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A long way to Piccadilly

16 Sep

In 1920, a book called 500 of the best Cockney War Stories was published by the London Evening News (“with an opening yarn by General Sir Ian Hamilton”).

Here is one, contributed by R. Allen, a veteran of the Middlesex Regiment (one of its battalions in the 41st Division), living in Finchley after the war. For context you need to know that Swan and Edgar was a department store on Piccadilly; like many famous landmarks it had a trench named after it.

Towards the end of September 1918 I was one of a party of nine men and an officer taking part in a silent raid in the Ypres sector, a little in front of the well-known spot called Swan and Edgar’s Corner. The raid was the outcome of an order from Headquarters demanding prisoners for information.

Everything had been nicely arranged. We were to approach the German line by stealth, surprise an outpost, and get back quickly to our own trenches with the prisoners.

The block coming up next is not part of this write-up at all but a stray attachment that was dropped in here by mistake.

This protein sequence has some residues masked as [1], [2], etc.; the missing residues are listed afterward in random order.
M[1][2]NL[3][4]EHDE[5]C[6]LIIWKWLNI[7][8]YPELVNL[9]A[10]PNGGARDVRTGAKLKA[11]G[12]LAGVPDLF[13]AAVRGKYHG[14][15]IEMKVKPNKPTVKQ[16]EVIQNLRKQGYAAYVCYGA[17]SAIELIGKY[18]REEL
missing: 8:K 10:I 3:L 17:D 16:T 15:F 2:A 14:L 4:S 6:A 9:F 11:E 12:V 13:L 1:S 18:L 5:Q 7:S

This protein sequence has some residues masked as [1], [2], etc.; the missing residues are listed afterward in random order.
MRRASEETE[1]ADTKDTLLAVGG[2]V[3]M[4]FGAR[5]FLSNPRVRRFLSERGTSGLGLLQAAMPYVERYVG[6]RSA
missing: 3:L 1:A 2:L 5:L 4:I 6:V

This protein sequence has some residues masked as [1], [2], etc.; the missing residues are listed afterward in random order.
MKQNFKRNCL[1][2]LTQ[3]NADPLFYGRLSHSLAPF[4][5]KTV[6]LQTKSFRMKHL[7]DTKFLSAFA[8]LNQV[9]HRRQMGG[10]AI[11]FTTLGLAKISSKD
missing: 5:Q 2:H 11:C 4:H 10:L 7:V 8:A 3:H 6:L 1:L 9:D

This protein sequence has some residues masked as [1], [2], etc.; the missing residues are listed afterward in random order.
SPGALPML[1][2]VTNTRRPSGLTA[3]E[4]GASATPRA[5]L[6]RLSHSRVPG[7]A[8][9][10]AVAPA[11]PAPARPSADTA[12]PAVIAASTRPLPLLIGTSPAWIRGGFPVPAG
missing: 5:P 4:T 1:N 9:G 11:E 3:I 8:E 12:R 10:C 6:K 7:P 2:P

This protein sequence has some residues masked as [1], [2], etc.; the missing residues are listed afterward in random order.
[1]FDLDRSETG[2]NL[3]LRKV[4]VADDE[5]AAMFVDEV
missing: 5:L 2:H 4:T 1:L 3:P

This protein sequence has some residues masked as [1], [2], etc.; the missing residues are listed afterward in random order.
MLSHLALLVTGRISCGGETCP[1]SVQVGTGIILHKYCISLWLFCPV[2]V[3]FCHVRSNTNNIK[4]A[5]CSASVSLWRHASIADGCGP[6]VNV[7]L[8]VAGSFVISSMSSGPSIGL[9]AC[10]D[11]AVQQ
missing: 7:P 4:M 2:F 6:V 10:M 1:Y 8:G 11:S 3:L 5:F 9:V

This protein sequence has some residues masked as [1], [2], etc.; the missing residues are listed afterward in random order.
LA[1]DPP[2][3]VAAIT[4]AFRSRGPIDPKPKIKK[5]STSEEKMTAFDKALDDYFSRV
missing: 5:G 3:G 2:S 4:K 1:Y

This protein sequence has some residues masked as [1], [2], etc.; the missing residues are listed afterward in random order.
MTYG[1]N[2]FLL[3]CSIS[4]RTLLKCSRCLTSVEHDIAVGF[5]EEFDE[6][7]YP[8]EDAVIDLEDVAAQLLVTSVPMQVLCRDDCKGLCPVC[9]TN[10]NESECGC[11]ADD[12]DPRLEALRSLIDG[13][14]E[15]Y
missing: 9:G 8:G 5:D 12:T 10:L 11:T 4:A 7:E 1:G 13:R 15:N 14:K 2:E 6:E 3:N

Owing perhaps to the wretchedness of the night—it was pouring with rain, and intensely black—things did not work according to plan. Instead of reaching our objective, our party became divided, and the group that I was with got hopelessly lost. There were five of us, including “Ginger,” a Cockney.

We trod warily for about an hour, when we suddenly came up against a barbed-wire entanglement, in the centre of which we could just make out the figure of a solitary German. After whispered consultation, we decided to take him prisoner, knowing that the German, having been stationary, had not lost sense of direction and could guide us back to our line. Noiselessly surmounting the barbed wire, we crept up to him and in a second Ginger was on him. Pointing his bayonet in Fritz’s back, he said, “Nah, then, you blighter, show us the way ‘ome.”

Very coolly and without the slightest trace of fear, the German replied in perfect English, “I suppose you mean me to lead you to the British trenches.”

“Oh!” said Ginger, “so yer speak English, do yer?”

“Yes,” said the German, “I was a waiter at a restaurant in Piccadilly before the War.”

“Piccadilly, eh? You’re just the feller we want. Take us as far as Swan and Edgar’s Corner.”

German prisoners, September 1918 © IWM (Q 11334)

German prisoners, September 1918 © IWM (Q 11334)

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Posted by on 16 September 2015 in Famous companies, Ordinary Londoners

 

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